29 September, 2012

I Can Breathe, Again

I tried mediating after we came back from a film, my partner had crashed, saying wake me in 10 minutes to run. The AC was blasting and I settled in on my pillow on the floor, setting my alarm for an hour. Watching my breath, and with-in 5 minutes I could feel the hair on my arm stand up. Was it because of awareness or some follow-through from the movie we saw that touched my heart?  Earlier, I lost my breath with the emotions I felt, but was rudely assaulted by the heat and sun of day after the theatre. Weaving through busy traffic we took off to find someplace to have lunch. I put my finger to my heart, it is right there, noting. I wanted to sit down and cry, so inappropriate for where I was.  I am stumbling, he says, “watch out,” cars are coming from everywhere yet no one beeps, and 5 kids all less than 6 years old are playing in pond within a half a meter by railroad tracks right our feet. The guards on rail crossing come down and we stop for the train, just in time for me to get my breath.  I don't hear the warning sound, but can see the red blinking lights. The kids don’t register us being right beside them, am I alive? I look at the passengers in the train as it goes by, and they don’t connect with me either. Where are they going? I attempt to smile, but the heat is unraveling me.
Back the breathe, I found myself nodding off. “Damn, I getting old and need a nap everyday with this injury.” I know frustration appears faster if I don't listen to my body. I abandon the sit, and crawl in bed with my now sound asleep partner. I sleep for an hour, fully dressed. Who can wake someone when they obviously enjoy sleep, after that totally frustrating Friday, where he left in rain, walked through floods, slipped and fell on the way to work. He came later that night with packages of gifts for his Mom to mail. I could feel his near defeat from the day, but luckily had fish dinner all ready for him with his favorite vanilla cream puffs for dessert.  I held him and he showed me his wound from falling, and he wanted to cry but wasn’t really able to admit the defeat. Then a small animal cry bounced out at the imaginary bully in charge of life. I massaged his wound with pain cream, and let him unwind after a shower. He will do what is necessary, he made it this far against a lot of odds. I watched him eat, and he offered some food. He is always thinking of others. “No, Thank you,” I say, thinking that I bought this food for him, I wasn’t thinking about me at the time.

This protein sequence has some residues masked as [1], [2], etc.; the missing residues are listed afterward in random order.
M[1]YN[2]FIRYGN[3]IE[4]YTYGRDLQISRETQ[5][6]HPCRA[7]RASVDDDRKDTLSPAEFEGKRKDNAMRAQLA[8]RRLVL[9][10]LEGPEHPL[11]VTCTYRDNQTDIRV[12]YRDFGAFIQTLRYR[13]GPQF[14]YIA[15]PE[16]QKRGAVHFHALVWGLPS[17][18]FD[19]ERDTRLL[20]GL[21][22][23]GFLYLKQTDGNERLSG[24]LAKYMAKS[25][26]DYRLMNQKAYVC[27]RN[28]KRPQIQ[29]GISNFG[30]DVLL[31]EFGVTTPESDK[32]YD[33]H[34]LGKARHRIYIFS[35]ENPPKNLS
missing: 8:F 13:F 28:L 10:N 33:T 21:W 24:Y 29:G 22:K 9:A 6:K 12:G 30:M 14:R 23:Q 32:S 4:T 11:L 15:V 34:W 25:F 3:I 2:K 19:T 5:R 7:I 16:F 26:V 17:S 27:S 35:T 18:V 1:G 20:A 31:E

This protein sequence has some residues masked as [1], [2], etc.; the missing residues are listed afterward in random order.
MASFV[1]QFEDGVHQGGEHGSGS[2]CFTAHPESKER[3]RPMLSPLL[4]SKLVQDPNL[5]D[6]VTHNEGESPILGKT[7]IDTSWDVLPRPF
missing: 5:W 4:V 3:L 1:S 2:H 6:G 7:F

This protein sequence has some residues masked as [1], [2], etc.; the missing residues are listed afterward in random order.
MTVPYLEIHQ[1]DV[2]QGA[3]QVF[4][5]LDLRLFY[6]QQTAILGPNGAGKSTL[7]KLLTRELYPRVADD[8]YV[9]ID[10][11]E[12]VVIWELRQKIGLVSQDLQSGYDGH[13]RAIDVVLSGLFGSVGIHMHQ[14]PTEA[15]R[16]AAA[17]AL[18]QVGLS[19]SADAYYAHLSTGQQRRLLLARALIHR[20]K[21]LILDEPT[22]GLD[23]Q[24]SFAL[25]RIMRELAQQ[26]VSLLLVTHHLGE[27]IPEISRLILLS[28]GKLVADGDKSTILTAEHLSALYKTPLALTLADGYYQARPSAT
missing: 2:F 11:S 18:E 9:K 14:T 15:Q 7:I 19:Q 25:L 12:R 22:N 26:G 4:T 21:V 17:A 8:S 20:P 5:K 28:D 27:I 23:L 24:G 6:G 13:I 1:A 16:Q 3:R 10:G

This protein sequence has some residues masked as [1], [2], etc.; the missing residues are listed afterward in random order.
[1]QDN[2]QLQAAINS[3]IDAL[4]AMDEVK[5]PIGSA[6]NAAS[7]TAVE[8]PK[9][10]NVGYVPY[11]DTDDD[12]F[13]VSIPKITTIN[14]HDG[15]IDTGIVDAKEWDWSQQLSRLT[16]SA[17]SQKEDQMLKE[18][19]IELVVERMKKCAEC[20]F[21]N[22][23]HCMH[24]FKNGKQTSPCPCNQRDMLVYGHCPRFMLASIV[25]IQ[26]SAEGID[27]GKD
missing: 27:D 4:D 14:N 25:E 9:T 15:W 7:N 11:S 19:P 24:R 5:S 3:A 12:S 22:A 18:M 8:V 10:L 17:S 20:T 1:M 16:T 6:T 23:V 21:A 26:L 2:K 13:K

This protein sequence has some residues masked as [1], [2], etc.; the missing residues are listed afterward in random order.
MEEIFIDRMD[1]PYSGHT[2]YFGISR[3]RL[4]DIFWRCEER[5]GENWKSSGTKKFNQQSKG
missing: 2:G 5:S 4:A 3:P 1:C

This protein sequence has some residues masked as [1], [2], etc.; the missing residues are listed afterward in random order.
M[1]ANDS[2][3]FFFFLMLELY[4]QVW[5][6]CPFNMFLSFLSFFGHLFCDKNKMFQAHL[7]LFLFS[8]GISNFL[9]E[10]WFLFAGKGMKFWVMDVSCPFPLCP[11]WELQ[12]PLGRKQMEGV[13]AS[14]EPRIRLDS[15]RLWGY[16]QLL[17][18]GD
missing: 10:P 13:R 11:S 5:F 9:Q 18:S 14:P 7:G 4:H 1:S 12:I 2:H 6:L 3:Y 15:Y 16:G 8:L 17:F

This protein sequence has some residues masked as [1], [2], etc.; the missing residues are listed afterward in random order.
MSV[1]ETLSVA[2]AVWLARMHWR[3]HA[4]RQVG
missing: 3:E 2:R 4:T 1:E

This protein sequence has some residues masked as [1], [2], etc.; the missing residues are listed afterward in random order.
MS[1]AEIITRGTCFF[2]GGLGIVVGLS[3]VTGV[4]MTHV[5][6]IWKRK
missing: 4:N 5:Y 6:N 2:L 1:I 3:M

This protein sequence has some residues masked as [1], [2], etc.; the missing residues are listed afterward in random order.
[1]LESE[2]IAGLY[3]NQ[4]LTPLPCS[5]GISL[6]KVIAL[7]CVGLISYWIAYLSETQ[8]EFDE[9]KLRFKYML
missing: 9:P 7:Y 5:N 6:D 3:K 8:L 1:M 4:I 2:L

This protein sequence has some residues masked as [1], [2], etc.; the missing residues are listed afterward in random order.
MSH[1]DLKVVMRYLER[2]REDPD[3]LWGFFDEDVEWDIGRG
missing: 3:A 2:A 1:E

I turn off the A/C, it was getting too cold for me, and I wanted to hear him breathe. He awakens, glances at his watch, and moans but loving his nap he just throws back the covers as the heat re-enters the room, and mentally dives back in. I’m awake right now, with the hall sounds of packing and cleaning of another apt, but done in polite manner. It is quiet, and dark with the sun already packed up and I want this moment to last. He breathes peacefully, piano music is playing softly by Einuadi. So it seems foolish to join him in sleep, when I feel the love we share. He can sleep as long as he needs. He needs to unload yesterday. When his cell phone chimes a cute Isan tune, he just rolls over and puts his arm on my chest. Two hours later, he wakes up and says, "When you go to Myanmar for a month, I'll be so lonely," giving me a squeeze.

25 September, 2012

38 Days of Brain Surgery in 2012

"Consciousness is really just the
by-product of a piece of meat."
Tim Freke
Well, I finally got selected for a trial to help correct my strokes defect via brain surgery. It may sound a bit strange, but the doctors have been exploring how best to reconnect the brain following brain damage for the past 15-20 years. The easier the brain can rewire broken connections, the easier and shorter the recovery time. So what they do in a brief layman's explanation is drill into the brain near the dead tissue and carefully extract it, then when that is done... they add some of your own stem cells. They are located up near the bridge of your nose that they can by needle tap into and access some. Then taking a small amount inject in the cavity from which they removed old brain cells to hasten the reconnection across opposite sides. Information does not travel well in dead tissue. My areas are bi-lateral and about a 50 cent piece size in diameter. After they add a small spray of your stem cells, they then close up the hole, just after they gently and I mean gently, suction out any air left in. This makes the pliable brain nearly join where the areas where removed. Later while I’m recovering, the doctors examine the dead tissue to see, much like a tree ring in reverse, just how the brain died during lack of oxygen. And being only a small hole in head on both sides heals naturally pretty fast, as opposed to opening in a large area.

Now, they have figured that the brain will connect way faster, so that in about two years I will be able to speak better as tones and word finding will all interweave again. Great, I’m using my suffering for science, finally. And if you believe all this, then I have swamp land in Florida to sell you before most of it is victim of global warming, but really it is not far from the electrical rewiring they are trying to do now to connect dead areas and get people back to walking faster.  Actually, the 38 days of the brain surgery was in 7 months this year of silent meditation in 3 ten-day increments, and one eight-day course. All of these are 10.5 – 11 hours of meditation per day, with noble silence. No other work besides watching sensations and managing mental and physical pain which comes from sitting not moving in one hour increments, three separate hours per day. Seven and half of those hours were spent in cells providing a faster download of the self-created misery of how one spins. Now that is where the real brain surgery begins to get back out of the hole one digs for oneself.